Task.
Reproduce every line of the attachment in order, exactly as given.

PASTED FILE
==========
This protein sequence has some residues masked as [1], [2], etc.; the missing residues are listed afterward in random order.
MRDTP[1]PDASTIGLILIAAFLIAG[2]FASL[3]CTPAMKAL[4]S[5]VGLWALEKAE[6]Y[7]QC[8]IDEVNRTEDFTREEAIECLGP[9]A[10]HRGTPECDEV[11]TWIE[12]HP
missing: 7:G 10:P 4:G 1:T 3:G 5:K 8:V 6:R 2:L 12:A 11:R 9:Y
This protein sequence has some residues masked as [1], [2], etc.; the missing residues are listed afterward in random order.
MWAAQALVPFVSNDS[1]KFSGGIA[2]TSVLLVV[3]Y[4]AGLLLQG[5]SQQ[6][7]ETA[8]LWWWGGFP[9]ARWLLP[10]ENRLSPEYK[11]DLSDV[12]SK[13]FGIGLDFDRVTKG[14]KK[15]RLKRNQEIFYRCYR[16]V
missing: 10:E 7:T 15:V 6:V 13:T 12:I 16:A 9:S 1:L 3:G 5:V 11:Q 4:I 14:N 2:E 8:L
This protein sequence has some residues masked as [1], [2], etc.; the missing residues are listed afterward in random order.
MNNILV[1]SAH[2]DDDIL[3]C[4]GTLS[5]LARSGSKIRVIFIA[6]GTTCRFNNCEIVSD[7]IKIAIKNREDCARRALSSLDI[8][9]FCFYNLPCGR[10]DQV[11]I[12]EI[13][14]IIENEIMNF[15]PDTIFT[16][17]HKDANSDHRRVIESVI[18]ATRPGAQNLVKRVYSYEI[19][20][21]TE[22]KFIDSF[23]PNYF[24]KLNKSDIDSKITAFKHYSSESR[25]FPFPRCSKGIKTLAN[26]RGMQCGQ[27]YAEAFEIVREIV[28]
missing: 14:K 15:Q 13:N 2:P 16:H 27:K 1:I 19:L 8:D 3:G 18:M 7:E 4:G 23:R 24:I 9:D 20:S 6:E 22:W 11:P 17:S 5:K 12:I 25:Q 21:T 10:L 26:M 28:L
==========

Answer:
This protein sequence has some residues masked as [1], [2], etc.; the missing residues are listed afterward in random order.
MRDTP[1]PDASTIGLILIAAFLIAG[2]FASL[3]CTPAMKAL[4]S[5]VGLWALEKAE[6]Y[7]QC[8]IDEVNRTEDFTREEAIECLGP[9]A[10]HRGTPECDEV[11]TWIE[12]HP
missing: 7:G 10:P 4:G 1:T 3:G 5:K 8:V 6:R 2:L 12:A 11:R 9:Y
This protein sequence has some residues masked as [1], [2], etc.; the missing residues are listed afterward in random order.
MWAAQALVPFVSNDS[1]KFSGGIA[2]TSVLLVV[3]Y[4]AGLLLQG[5]SQQ[6][7]ETA[8]LWWWGGFP[9]ARWLLP[10]ENRLSPEYK[11]DLSDV[12]SK[13]FGIGLDFDRVTKG[14]KK[15]RLKRNQEIFYRCYR[16]V
missing: 10:E 7:T 15:V 6:V 13:T 12:I 16:A 9:S 1:L 3:G 5:V 11:Q 4:I 14:N 2:E 8:L
This protein sequence has some residues masked as [1], [2], etc.; the missing residues are listed afterward in random order.
MNNILV[1]SAH[2]DDDIL[3]C[4]GTLS[5]LARSGSKIRVIFIA[6]GTTCRFNNCEIVSD[7]IKIAIKNREDCARRALSSLDI[8][9]FCFYNLPCGR[10]DQV[11]I[12]EI[13][14]IIENEIMNF[15]PDTIFT[16][17]HKDANSDHRRVIESVI[18]ATRPGAQNLVKRVYSYEI[19][20][21]TE[22]KFIDSF[23]PNYF[24]KLNKSDIDSKITAFKHYSSESR[25]FPFPRCSKGIKTLAN[26]RGMQCGQ[27]YAEAFEIVREIV[28]
missing: 14:K 15:Q 13:N 2:P 16:H 27:K 1:I 19:L 8:D 3:G 18:M 7:E 4:G 23:R 24:I 9:D 20:S 6:E 22:W 11:P 17:S 5:K 12:I 25:Q 21:T 10:L 26:M 28:L